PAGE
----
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Three fines for the illegal offering of payday loans

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The Netherlands Authority for the Financial Markets (AFM) has imposed an administrative fine on BA Finance, a party offering payday loans, and its two directors. The fines are for offering short-term loans (known as ‘payday loans’) without having obtained a licence to do so.

The three separate publications of the fines and the associated decisions are given below.

AFM imposes fine on BA Finance for offering payday loans without a licence

The Netherlands Authority for the Financial Markets (AFM) has imposed an administrative fine of €150,000 on BA Finance B.V. The fine is imposed because BA Finance offered payday loans in the period from May 2011 to March 2013 without having obtained a licence from the AFM. This is a contravention of Section 2:60 (1) of the Financial Supervision Act (Wft).

Through its website www.cashbob.nl, BA Finance offered consumers the possibility of quick loans for a short time period and at high cost. BA Finance itself only charged consumers low service fees, but if the loan was not repaid within the agreed 7-day period, BA Finance would pass the loan to Credit Consulting B.V. for collection, who charged the consumer high costs for non-compliance, for example €135 on a loan of €500. Loans were passed to the collection agency in around 80 per cent of cases.

Originally, Credit Consulting was owned by the owner of BA Finance. The company was later sold, though its working methods remained the same. After this, BA Finance applied a different approach, under which a paid guarantee had to be obtained from Credit Consulting in order to get a loan.

The offering of this kind of short-term loan (or ‘payday loan’) without a licence from the AFM has been forbidden since 25 May 2011. An exemption from the mandatory licensing requirement only applies if the costs charged are not significant. The AFM takes the view that this exemption does not apply to BA Finance. Providers of payday loans may not impose charges that are higher than the maximum interest permitted by law (15 per cent) if they are subject to the licensing requirement.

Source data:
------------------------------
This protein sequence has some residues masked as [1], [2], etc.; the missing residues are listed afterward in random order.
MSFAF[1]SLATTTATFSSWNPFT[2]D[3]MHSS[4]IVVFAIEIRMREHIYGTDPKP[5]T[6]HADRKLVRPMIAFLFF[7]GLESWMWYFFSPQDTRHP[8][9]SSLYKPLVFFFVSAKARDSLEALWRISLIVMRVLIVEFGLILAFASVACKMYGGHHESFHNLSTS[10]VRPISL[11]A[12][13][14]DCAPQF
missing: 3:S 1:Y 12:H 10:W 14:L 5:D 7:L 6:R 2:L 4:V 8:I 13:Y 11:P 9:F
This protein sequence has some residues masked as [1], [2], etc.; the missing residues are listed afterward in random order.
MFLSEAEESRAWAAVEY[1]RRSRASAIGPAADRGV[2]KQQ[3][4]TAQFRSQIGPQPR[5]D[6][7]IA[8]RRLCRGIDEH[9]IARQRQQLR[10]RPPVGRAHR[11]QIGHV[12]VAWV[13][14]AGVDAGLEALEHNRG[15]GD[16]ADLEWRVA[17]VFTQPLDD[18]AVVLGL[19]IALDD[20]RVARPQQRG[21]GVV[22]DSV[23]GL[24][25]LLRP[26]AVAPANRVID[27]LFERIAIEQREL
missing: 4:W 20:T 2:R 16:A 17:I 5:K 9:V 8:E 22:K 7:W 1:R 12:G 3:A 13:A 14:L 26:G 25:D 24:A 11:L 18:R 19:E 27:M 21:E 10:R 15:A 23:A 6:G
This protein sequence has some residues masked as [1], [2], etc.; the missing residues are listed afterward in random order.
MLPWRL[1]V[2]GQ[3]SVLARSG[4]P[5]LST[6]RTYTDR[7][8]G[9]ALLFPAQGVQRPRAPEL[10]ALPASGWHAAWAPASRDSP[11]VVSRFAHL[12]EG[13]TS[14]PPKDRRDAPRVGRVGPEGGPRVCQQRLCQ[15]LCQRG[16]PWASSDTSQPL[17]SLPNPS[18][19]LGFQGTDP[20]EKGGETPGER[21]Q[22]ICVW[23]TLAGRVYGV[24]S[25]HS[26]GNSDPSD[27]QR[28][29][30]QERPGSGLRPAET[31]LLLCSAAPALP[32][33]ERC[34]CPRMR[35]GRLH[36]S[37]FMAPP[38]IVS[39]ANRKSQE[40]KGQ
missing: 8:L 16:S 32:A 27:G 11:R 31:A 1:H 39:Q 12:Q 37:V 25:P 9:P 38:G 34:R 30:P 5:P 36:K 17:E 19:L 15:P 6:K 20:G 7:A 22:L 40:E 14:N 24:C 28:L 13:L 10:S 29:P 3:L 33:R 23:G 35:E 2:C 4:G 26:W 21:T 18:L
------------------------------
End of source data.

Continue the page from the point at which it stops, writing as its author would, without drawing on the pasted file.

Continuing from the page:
This is a serious offence. Credit Consulting earned large amounts of money through the payday loans provided by BA Finance from financially vulnerable consumers who had to pay high fees for their payday loans. This increased the risk that these consumers would fall deeper into debt.

The base amount of the fine for this offence is €2,000,000. This base amount may be increased or reduced in accordance with the seriousness or the duration of the offence, or the degree of culpability. In this case, the AFM considers it appropriate to raise the base amount by 25% on the basis of the seriousness of the offence, and by 25% on the basis of the degree of culpability. When establishing the amount of the fine, the AFM also takes account of the financial position of the offender. In view of BA Finance’s financial position, the fine is reduced to €150,000.